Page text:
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The people behind a major Cromwell housing development, providing beds for up to 700 people, are "not far off'' filing resource consents for the project.
Central Otago Mayor Tony Lepper praised the "vision and commitment'' of the developers, saying the plans would alleviate the critical shortage of seasonal worker accommodation and affordable rental accommodation in the district.
The district council has agreed to sell 7ha of industrial-zoned council land in Cemetery Rd to the developers for a multi-lot accommodation development, subject to the necessary resource consents being gained.
Mr Lepper said the developers were Queenstown-based "with experience in this sort of business''.
They preferred to remain anonymous until resource consents were lodged "and they're not far off doing that''.
A Central Otago labour market survey last year, focusing on the horticulture and viticulture industries, found an acute shortage of suitable accommodation for seasonal workers during harvest would impede the growth of those industries.
The survey revealed an extra 600 beds were needed by 2018-19 to cater for predicted growth in horticulture and viticulture.
Many seasonal workers were forced to live in tents at the Bendigo picnic area beside Lake Dunstan over the summer, which caused some controversy in January.
Mr Lepper said the Cromwell land was sold at market price; the figure was commercially sensitive.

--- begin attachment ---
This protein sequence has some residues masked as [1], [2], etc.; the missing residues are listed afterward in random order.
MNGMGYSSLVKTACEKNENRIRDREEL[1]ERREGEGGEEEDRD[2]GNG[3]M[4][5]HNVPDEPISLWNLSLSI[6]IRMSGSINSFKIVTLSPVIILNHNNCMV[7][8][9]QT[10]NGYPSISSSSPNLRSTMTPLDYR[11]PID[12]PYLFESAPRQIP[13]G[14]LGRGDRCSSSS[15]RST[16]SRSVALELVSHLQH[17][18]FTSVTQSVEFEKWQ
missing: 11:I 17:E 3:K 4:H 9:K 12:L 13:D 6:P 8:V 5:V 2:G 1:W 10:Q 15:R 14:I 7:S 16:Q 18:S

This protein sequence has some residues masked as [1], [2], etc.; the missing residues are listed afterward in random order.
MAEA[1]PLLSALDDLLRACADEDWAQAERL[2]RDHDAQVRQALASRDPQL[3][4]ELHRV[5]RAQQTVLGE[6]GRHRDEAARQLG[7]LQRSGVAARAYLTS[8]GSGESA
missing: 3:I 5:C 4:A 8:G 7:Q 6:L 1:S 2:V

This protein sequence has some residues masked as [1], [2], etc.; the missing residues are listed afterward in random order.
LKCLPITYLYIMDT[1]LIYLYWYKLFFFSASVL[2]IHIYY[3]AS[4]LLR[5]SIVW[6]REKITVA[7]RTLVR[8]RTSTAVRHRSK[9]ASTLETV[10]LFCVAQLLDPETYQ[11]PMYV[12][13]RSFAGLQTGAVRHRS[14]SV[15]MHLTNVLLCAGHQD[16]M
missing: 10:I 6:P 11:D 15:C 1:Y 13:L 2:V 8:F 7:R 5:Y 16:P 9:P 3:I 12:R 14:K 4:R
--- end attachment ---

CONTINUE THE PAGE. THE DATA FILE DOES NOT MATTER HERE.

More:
"But I think it'll give a good return for our community.''
One of the conditions of the sale was that developers had to make "reasonable progress'' on building the accommodation part of the development within 18 months, providing a minimum of 400 beds.
Occupants of the "comfortable well-serviced rooms'' would also have communal dining, ablution and laundry facilities, he said.
The complete development would cater for up to 700 people.
The developers also had plans, yet to be revealed, for the rest of the land.
The plans would cater for the wider district.
Some orchardists around Alexandra already "trucked in'' their seasonal workforce, who had accommodation in Cromwell, Mr Lepper said.
The board and council had been working closely with the developers for months to make the project happen.
"Our district plan already allows for a diversity of housing options and we would love to talk to people who are prepared to invest in different solutions to house young couples and families.
"To have a sustainable future, Central Otago has to provide a range of modern and affordable housing options. Smaller houses and possibly apartment-type developments are obvious choices to cater for this demand, but we are not limited in any way in our thinking.
"We would really like the development community to turn their collective minds to providing these sorts of solutions and come and talk to us. Central Otago is open for business, so come and talk,'' Mr Lepper said.
The resource consent for the project will be heard and determined by an independent commissioner.
As council land was involved in the venture, the council would need to keep "at arm's length'' from the consent decision, he said.